The Gord Downie & Chanie Wenjack Fund Report Reveals Organization Has Supported Reconciliation Efforts In 561 Schools
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Late Tragically Hip frontman Gord Downie's dream of Indigenous reconciliation is off to a strong start if a newly released report is any indication.
Reconciliation — a social mission to establish a mutually respectful relationship between Aboriginal and non-Aboriginal peoples in Canada — was a key cause Downie took up before his death due to brain cancer in 2017 at age 53. Downie established The Gord Downie & Chanie Wenjack Fund (DWF)and released his solo album, graphic novel and animated film Secret Path in October 2016. The singer was inspired by the story of Chanie Wenjack, a 12-year-old boy who died while running away from the Cecilia Jeffrey Indian Residential School near Kenora, Ontario in 1966.
The DWF aims to "build cultural understanding and create a path toward reconciliation between Indigenous and non-Indigenous peoples" and improve the lives of Indigenous people by building awareness, education, and connections between all Canadians. Money raised by the fund in recent years has be guided by the National Centre for Truth and Reconciliation.
The release of the DWF's first-annual report is now shedding light on the organization's efforts.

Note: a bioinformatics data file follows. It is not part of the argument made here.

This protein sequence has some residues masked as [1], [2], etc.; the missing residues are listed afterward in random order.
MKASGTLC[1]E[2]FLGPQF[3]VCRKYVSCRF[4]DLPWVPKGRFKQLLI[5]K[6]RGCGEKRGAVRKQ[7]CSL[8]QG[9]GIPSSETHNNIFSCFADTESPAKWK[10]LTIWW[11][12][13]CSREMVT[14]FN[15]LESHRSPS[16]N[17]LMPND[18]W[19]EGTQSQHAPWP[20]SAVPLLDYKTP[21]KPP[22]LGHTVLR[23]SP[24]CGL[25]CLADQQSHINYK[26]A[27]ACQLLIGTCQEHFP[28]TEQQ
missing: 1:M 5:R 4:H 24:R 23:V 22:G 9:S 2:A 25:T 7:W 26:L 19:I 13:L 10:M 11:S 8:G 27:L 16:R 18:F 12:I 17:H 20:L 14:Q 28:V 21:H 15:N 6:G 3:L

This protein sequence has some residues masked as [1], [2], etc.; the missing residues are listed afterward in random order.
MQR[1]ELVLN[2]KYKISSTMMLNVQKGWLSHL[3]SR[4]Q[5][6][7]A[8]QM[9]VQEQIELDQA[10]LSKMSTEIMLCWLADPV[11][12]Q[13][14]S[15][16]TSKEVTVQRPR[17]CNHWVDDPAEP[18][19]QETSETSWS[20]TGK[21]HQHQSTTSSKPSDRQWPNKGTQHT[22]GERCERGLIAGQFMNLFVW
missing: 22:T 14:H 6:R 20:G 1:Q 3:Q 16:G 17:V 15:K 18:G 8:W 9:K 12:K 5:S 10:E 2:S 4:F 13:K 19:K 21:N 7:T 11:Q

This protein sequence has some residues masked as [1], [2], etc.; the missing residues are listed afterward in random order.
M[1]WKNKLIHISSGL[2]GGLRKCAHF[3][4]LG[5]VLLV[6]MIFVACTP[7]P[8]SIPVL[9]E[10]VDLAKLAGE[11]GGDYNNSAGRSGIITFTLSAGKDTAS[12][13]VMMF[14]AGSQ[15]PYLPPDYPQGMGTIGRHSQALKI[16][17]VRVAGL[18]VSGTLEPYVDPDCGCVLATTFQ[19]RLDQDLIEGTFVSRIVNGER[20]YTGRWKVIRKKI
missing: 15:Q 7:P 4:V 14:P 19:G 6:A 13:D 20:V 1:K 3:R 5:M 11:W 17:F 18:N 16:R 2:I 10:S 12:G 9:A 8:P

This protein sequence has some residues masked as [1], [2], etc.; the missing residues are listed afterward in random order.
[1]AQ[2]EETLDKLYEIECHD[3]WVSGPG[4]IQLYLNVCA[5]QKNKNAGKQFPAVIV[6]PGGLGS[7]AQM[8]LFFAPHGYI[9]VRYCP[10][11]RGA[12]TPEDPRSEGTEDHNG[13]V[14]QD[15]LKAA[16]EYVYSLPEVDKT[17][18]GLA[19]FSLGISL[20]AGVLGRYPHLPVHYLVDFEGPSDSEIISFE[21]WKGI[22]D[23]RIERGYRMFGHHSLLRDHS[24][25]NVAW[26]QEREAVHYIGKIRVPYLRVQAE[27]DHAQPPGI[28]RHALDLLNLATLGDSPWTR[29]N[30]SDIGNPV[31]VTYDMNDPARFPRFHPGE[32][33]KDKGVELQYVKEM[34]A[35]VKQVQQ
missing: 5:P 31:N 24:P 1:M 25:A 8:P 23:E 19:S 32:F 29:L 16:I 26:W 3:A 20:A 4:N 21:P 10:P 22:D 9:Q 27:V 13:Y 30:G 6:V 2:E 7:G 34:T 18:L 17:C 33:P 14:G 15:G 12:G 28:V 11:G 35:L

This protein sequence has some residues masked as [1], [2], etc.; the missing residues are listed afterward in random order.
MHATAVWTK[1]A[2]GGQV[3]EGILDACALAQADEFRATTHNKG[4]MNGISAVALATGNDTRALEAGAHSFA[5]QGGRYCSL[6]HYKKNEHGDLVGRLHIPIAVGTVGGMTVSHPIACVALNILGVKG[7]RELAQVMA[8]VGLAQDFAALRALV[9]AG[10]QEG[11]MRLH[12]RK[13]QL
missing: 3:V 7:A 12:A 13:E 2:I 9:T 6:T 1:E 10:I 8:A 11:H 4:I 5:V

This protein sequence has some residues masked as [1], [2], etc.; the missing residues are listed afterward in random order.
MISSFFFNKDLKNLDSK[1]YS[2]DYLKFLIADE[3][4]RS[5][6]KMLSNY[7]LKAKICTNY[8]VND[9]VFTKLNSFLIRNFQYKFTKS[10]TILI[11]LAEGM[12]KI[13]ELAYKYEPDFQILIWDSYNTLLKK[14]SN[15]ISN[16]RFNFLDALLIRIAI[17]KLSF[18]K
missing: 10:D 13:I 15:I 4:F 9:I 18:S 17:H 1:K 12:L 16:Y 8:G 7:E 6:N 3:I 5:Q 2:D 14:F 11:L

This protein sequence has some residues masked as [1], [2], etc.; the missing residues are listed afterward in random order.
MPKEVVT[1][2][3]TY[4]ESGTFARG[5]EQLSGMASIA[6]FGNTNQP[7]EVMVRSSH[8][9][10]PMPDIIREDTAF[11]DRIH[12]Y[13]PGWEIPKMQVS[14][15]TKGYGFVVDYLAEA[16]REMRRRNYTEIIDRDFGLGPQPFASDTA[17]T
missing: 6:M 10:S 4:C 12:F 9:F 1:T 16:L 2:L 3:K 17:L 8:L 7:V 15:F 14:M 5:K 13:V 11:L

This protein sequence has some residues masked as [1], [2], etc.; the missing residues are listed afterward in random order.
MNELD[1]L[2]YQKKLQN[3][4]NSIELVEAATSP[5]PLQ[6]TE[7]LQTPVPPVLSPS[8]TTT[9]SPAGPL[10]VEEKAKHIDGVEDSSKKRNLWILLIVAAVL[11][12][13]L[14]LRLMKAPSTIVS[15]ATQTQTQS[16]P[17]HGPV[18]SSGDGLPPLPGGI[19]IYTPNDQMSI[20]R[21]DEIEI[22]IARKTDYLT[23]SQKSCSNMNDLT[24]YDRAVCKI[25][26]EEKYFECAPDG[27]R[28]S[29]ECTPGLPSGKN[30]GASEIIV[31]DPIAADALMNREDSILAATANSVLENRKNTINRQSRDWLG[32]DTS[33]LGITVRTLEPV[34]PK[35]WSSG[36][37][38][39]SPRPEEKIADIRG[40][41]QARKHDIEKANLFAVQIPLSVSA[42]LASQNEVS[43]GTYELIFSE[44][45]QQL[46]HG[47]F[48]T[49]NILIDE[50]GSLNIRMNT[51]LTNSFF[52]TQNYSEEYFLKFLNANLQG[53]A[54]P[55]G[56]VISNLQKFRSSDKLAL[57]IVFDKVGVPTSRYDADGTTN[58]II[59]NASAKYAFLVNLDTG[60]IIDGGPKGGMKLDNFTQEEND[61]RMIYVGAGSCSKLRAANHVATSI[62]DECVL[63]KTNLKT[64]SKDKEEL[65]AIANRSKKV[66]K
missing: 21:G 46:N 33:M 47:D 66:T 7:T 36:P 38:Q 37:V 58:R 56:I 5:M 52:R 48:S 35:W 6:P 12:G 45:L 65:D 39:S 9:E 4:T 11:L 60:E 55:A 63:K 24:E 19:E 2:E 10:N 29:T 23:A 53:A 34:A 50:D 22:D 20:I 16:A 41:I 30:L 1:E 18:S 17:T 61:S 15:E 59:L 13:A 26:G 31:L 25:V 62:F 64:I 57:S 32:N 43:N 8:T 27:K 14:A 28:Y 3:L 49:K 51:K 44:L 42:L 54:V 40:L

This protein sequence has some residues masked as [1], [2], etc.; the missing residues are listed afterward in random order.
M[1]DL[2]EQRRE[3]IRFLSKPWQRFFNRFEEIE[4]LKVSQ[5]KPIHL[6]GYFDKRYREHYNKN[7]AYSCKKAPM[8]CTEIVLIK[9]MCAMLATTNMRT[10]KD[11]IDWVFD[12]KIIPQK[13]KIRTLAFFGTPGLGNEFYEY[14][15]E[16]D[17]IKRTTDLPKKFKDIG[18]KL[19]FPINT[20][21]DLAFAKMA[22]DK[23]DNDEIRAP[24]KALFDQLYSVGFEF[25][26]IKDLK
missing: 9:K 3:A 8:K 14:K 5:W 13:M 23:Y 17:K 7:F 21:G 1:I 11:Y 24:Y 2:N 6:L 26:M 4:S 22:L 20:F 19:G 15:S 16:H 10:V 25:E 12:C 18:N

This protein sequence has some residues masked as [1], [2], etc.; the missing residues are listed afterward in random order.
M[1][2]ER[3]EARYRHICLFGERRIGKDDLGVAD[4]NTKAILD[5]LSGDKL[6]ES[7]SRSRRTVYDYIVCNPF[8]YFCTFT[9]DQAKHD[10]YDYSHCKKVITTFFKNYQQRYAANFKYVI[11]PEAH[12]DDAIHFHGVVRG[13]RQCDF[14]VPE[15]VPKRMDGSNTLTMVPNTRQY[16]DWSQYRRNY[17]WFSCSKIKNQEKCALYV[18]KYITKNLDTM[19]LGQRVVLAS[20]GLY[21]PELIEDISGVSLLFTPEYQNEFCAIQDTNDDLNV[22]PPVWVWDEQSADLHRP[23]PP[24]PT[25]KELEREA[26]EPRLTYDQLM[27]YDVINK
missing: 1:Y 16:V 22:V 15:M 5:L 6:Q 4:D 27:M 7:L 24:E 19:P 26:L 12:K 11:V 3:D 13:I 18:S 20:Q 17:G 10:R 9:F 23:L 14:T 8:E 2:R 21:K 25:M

According to the DWF, 33 per cent of non-Indigenous Canadians have little or no awareness of the residential school system — a system operated from the 1880s into the closing decades of the 20th century which forcibly separated Indigenous children from their families in schools which forbade them to acknowledge their heritage and culture or to speak their own languages. Forty-eight per cent of adults age 18-29 have no awareness of the residential school system.
As of March 31, 2019 the DWF has done the following:
* Supported the creation of 24 Legacy Spaces — Designated physical spaces that provide accurate information about Indigenous history and reconciliation — across Canada.
* Supported the Legacy Schools initiative — Providing toolkits and educational support and resources to 561 schools and communities throughout Canada to help teach reconciliation. DWF estimate they've reached 176,000 students and their goal is to reach 1.5 million students by the year 2020.
* Supported a free awareness-building event at Yonge-Dundas Square in Toronto which had an estimated 12,000 in attendance.
* Established Secret Path Week — With Downie's death happening on Oct. 17, 2017 and Wenjack's on Oct. 23, 1966, the DWF established a week-long series of support events between Oct. 17 - 24, 2018.
The fund, which has proven to be incredibly popular amongst Downie supporters and music fans, listed its cash assets from last year at $5,611,536.
A Secret Path "re-creation" concert has been announced for Oct. 19 at Roy Thompson Hall in Toronto. The show, which will feature dancers, the original band from Downie's "Secret Path" shows and surprise guests, will "create a fully immersive and cultural experience that celebrates Indigenous history and commemorates the lives of Gord and Chanie."
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